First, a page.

Edited to the song Blurry by Puddle of Mudd, the footage follows a group of iceboarders enjoying incredible ice sailing conditions. If you are not familiar with iceboards, picture a windsurf rig attached to a large snowboard with ice runners. This is stand-up sailing, and these folks are flying.

As a bonus, we have both the iceboarding video and the music video. Click here for this week’s videos:

BONUS 1: America’s Cup winning skipper Jimmy Spithill joins T2P.TV’s Lindsay Foster for a sit down interview during the RC44 season finale last December in Miami:

BONUS 2: It was business as usual for the 60' ORMA trimaran TeamVodafoneSailing as it beam reached across Auckland's Waitemata Harbour... until a cap shroud termination gave way and the rig went over the side. TeamVodafoneSailing was sailing head to head with the AC45 when the breakage occurred. If you are eager to see the mess, fast forward to the 6:20 minute mark:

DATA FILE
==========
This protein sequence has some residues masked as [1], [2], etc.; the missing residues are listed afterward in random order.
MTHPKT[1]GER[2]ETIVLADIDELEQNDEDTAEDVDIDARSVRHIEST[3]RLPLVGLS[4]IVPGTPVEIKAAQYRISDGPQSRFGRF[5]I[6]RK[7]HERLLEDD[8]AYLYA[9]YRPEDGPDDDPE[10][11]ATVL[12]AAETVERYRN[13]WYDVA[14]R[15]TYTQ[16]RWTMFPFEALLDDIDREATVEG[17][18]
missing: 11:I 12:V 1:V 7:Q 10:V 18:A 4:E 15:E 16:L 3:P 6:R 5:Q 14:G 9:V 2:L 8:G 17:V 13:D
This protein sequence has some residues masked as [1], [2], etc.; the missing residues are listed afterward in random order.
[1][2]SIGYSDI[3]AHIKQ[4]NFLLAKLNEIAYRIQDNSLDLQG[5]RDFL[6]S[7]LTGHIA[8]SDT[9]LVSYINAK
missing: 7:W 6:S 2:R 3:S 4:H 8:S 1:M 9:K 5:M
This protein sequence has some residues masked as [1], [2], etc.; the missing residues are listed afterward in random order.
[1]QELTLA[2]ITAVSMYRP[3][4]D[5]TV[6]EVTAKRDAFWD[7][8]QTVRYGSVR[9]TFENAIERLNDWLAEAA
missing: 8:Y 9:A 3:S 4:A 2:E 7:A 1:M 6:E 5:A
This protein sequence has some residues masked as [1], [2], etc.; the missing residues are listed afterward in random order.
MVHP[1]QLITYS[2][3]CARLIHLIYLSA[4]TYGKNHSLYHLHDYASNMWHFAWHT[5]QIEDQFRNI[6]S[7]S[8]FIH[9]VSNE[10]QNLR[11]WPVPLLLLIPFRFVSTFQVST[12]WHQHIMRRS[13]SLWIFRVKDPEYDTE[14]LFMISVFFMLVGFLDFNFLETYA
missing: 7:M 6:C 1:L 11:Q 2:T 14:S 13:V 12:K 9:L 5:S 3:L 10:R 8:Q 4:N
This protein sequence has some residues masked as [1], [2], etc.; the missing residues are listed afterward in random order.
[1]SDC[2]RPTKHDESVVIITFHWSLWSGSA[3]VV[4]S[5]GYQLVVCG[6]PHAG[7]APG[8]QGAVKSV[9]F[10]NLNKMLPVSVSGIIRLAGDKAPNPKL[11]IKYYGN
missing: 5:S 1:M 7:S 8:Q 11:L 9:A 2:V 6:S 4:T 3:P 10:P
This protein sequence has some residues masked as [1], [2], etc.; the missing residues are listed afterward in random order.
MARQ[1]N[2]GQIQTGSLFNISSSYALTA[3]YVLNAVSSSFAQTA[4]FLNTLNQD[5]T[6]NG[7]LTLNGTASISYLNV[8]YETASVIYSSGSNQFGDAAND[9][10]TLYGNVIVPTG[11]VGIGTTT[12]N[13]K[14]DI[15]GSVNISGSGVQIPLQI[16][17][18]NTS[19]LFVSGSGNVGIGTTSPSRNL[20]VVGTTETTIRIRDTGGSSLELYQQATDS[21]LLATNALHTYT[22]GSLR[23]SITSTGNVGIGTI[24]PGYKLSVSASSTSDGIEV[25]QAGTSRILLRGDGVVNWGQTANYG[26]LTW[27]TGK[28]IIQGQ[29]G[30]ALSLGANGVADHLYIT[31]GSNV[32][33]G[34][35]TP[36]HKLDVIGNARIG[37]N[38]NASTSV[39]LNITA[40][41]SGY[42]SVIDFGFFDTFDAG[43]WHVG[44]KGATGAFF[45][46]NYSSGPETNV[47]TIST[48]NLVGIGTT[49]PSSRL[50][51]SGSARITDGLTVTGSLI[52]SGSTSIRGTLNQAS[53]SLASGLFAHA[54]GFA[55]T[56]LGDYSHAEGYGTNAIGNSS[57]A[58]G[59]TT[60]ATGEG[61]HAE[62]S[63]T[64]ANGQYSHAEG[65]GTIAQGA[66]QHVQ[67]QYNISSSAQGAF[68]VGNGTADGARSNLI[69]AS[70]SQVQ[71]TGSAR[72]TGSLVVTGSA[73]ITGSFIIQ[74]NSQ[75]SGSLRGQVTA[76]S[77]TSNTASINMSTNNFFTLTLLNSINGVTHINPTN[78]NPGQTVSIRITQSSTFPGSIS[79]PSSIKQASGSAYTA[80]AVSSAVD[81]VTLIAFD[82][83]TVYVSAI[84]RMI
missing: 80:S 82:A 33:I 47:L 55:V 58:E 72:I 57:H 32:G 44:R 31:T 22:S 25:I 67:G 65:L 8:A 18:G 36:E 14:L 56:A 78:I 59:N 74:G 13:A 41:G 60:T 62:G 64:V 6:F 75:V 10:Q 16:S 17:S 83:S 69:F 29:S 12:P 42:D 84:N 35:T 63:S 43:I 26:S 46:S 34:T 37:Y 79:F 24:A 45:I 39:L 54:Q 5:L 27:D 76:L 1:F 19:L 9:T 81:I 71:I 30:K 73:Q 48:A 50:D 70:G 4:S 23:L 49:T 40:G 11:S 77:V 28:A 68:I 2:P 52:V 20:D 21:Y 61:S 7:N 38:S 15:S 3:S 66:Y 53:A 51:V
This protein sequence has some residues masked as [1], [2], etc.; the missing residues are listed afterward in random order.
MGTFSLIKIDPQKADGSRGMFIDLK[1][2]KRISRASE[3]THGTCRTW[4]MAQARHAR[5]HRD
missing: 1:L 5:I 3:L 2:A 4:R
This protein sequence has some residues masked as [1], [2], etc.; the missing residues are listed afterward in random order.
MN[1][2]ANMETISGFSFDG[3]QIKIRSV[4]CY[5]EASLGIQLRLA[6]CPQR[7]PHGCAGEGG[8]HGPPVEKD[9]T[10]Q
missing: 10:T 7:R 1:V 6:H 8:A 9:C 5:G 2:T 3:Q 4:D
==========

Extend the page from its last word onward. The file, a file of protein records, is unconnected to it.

BONUS 3: Filmed somewhere in the Indian Ocean onboard Team Neutrogena, here we see the eating habit os Boris Herrmann and Ryan Breymaier during the Barcelona World Race:

SEND US YOUR VIDEOS: If you have clips to share for the Video of the Week, send them to the Scuttlebutt editor:

Scuttlebutt University t-shirts and hooded sweatshirts are on sale now, and when the gear is gone... it’s gone. New gear revealed next week. Here is the link for the Scuttlebutt Store: